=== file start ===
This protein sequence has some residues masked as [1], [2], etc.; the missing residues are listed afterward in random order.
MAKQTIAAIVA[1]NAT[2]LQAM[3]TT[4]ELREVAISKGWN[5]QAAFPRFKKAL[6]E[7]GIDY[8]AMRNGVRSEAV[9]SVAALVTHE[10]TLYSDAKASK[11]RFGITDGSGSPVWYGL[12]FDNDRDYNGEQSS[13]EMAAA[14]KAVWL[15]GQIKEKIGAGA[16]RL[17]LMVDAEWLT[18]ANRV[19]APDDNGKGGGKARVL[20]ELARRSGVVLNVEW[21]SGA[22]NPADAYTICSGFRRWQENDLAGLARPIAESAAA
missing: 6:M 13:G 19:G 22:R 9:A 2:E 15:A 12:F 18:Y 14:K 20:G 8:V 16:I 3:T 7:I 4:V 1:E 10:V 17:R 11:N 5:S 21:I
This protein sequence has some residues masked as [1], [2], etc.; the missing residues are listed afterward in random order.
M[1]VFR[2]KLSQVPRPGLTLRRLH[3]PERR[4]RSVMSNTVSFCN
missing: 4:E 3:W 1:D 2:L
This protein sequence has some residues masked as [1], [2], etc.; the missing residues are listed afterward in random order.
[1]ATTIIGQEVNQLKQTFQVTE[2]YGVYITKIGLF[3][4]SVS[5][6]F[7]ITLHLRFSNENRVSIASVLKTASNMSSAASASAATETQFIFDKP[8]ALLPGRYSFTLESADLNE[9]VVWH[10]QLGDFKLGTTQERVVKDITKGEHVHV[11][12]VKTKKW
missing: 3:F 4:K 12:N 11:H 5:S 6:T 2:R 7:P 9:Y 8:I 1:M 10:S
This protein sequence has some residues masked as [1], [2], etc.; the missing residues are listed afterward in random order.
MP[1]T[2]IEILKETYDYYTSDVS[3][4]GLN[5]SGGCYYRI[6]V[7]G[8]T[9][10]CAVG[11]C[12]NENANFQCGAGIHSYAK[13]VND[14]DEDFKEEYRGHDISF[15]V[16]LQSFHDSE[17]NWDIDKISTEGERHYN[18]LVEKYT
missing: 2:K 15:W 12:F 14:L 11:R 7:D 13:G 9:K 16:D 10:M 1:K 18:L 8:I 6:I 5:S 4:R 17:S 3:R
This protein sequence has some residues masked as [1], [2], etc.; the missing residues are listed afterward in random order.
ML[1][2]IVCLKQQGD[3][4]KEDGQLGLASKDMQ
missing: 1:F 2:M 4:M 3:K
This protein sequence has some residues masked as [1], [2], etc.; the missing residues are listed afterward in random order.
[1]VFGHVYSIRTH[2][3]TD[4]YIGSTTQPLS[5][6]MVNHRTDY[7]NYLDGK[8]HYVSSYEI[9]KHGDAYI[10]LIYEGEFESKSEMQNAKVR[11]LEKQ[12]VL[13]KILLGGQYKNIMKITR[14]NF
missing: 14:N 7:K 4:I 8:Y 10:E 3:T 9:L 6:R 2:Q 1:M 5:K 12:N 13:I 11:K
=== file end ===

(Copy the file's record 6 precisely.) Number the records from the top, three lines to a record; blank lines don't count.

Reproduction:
This protein sequence has some residues masked as [1], [2], etc.; the missing residues are listed afterward in random order.
[1]VFGHVYSIRTH[2][3]TD[4]YIGSTTQPLS[5][6]MVNHRTDY[7]NYLDGK[8]HYVSSYEI[9]KHGDAYI[10]LIYEGEFESKSEMQNAKVR[11]LEKQ[12]VL[13]KILLGGQYKNIMKITR[14]NF
missing: 14:N 7:K 4:I 8:Y 10:E 3:T 9:L 6:R 2:Q 1:M 5:K 12:N 13:I 11:K